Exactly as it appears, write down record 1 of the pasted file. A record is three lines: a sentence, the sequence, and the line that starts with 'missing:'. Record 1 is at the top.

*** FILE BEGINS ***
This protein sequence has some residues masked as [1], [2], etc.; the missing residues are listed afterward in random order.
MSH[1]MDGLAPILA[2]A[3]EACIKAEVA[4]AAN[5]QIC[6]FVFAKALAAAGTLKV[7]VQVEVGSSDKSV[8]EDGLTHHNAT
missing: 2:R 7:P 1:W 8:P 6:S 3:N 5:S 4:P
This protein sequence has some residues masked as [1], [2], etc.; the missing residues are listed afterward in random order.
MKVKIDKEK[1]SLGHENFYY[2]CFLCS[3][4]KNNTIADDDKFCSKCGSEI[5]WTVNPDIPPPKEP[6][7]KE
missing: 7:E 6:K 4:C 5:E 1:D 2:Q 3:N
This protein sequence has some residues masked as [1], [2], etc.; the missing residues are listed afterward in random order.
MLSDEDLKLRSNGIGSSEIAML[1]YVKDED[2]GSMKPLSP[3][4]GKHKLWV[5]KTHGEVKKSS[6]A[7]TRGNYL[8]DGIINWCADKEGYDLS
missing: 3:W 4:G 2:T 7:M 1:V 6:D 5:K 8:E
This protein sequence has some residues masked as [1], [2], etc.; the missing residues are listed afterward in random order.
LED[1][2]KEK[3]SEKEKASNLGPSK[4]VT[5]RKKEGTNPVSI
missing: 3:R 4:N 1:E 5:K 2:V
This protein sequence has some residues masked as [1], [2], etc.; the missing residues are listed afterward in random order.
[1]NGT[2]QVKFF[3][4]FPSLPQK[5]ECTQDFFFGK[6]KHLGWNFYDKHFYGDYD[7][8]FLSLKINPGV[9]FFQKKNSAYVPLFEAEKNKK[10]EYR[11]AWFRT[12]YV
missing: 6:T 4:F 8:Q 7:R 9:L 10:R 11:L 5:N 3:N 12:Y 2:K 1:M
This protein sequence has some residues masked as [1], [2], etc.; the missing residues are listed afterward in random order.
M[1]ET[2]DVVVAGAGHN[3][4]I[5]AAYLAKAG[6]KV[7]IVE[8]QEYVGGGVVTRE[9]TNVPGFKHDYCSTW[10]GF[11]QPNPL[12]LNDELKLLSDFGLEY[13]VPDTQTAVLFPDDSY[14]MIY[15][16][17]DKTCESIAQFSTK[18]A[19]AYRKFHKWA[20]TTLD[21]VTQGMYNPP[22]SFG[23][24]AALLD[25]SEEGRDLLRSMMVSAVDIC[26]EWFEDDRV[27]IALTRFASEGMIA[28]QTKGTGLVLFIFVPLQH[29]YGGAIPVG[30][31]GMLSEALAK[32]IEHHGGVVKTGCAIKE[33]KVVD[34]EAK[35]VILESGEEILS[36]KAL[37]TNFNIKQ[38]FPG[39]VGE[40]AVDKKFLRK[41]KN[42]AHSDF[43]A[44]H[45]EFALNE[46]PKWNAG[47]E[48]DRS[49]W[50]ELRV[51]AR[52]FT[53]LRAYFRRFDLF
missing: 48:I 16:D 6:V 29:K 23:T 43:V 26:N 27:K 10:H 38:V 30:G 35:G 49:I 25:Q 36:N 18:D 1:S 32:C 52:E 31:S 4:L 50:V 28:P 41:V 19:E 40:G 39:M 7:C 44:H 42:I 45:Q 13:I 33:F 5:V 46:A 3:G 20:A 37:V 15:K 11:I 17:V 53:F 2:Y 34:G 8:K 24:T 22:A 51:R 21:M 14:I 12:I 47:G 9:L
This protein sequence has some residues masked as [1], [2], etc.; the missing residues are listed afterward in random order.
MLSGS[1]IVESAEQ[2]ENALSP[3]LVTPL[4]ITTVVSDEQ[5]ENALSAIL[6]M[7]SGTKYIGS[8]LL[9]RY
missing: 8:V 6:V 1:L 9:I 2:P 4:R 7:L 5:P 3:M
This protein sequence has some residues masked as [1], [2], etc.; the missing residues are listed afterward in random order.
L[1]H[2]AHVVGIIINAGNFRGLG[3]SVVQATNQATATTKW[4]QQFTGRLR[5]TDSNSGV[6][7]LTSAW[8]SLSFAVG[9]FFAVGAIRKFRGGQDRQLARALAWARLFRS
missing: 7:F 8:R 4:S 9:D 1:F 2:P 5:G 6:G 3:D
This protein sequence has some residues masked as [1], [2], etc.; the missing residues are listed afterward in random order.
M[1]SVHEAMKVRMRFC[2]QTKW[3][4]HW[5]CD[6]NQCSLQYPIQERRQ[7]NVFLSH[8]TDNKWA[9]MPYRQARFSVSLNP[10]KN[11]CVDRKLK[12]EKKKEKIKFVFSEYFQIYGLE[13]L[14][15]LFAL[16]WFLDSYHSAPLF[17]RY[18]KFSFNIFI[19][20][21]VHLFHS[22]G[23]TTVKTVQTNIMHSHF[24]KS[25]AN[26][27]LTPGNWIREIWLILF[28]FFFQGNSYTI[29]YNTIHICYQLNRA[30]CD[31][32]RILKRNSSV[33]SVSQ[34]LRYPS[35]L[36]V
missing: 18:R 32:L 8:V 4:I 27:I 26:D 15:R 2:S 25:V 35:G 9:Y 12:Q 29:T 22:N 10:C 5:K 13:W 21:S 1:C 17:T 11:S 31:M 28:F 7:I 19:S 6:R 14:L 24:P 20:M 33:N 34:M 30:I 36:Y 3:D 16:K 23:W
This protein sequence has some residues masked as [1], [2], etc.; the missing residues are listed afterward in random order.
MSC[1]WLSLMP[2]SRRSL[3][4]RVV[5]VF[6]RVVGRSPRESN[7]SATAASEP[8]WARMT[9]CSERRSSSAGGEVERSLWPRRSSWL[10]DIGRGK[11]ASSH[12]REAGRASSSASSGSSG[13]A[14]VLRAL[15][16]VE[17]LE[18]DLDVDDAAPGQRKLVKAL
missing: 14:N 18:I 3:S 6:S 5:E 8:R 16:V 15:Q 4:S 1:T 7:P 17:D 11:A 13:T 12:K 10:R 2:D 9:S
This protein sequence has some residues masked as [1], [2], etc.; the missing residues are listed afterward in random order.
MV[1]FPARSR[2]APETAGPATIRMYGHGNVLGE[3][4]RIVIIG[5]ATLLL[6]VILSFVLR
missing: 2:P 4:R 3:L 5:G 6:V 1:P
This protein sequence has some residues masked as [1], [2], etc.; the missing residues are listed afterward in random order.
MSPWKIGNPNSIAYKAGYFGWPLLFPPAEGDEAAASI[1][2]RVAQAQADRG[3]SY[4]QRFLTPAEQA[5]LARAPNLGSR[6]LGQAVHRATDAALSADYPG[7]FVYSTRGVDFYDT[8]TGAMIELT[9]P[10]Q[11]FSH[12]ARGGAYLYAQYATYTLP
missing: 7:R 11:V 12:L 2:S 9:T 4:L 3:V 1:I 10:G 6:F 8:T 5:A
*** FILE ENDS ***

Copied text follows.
This protein sequence has some residues masked as [1], [2], etc.; the missing residues are listed afterward in random order.
MSH[1]MDGLAPILA[2]A[3]EACIKAEVA[4]AAN[5]QIC[6]FVFAKALAAAGTLKV[7]VQVEVGSSDKSV[8]EDGLTHHNAT
missing: 2:R 7:P 1:W 8:P 6:S 3:N 5:S 4:P